Although he won his only championship in 1989, Rusty Wallace's best career season was 1993. The season opening Daytona 500 was a rough one for Wallace. Rusty started 34th and gradually moved up through the field. He was running sixth when two Daytona 500 champions, Derrike Cope(1990) and Michael Waltrip(2001, 2003) got together and clipped Rusty, flipping the Miller Genuine Draft Pontiac multiple times. However, he responded big time with a win over Dale Earnhardt in the Goodwrench 500 at Rockingham. After a second at Richmond, third at Atlanta and a fifth at Darlington, the series headed to Bristol. Overshadowed by the death of defending champion Alan Kulwicki was a dominate win from the pole by Wallace. He backed it up with two more convincing short track wins at North Wilkesboro and Martinsville.
With a brand new aero package from Pontiac, Rusty had one of his best ever runs at Talladega. Dale Earnhardt passed him coming to the caution flag with nine laps to go, following a rain shower. NASCAR red flagged the race, giving the field one more shot at Earnhardt. In one of the most famous finishes in NASCAR history, Ernie Irvan shot past Earnhardt, who got into Wallace, who flipped several times and broke his wrist. Two weeks later, his transmission failed while Earnhardt finished sixth, giving the Man in Black the point lead back which he would never surrender. After three consecutive DNFs, Wallace finished fifth at Michigan. After a mediocre run at Daytona, Rusty was 345 points behind Earnhardt. After six top tens in eight races, including wins at the inaugural race at New Hampshire and Richmond, Rusty had cut the deficit to 284. What could have turned the tables against Earnhardt, and almost did, was the SplitFire Spark Plug 500 at Dover, where Rusty crashed racing for the lead with Mark Martin with 75 laps to go, allowing Earnhardt to win.
Rusty dominated the first half of the race from the pole, but was plagued by tire issues and was two laps down. After Geoff Bodine, in his first race in the #7 car he bought after Kulwicki's death, crashed, Rusty restarted second in the lap down car line behind Hut Stricklin. Something went wrong with Sricklin's car during a shift, and Wallace turned the #27 of Stricklin into Earnhardt. Earnhardt had heavy damage and Rusty went on to get his laps back and pass Darrell Waltrip with 20 laps to go to win again. He cut 103 points off Earnhardt's lead, down to 181.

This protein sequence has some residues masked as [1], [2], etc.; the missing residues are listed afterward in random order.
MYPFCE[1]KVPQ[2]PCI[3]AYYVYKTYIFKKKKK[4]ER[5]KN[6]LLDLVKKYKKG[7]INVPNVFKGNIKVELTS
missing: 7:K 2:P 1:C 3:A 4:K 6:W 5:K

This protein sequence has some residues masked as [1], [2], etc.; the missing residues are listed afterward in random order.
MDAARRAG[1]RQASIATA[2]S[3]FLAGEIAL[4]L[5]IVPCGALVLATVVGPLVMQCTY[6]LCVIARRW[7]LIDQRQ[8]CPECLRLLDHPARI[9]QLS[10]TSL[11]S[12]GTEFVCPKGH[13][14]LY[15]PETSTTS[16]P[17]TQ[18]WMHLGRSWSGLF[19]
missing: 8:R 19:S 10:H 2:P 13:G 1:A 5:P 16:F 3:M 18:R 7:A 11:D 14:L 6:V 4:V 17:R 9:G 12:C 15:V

At Martinsville, Ernie Irvan dominated for the #28 car's first win since Davey Allison's death. Wallace picked up five bonus points and finished second while Earnhardt finished 29th after a rear end failure. His lead was down to 82. Wallace beat Earnhardt at North Wilkesboro, cutting the lead to 72. Rusty lost ten points at Charlotte, but gained ten points at Rockingham when he dominated the last 200 laps of the AC-Delco 500 and held off a hard charging Earnhardt for the second time at Rockingham. Rusty's charge through the points was ended at Phoenix as Rusty had a cut tire and then a broken sway bar, regulating him to a 19th place finish. Although Earnhardt clinched the championship on lap 134 of the season finale at Atlanta, Wallace dominated the race and picked up his tenth win of the season, the only time he did in his career. Although he missed the championship by 80 points, Rusty Wallace had a season most drivers would dream of in 1993.
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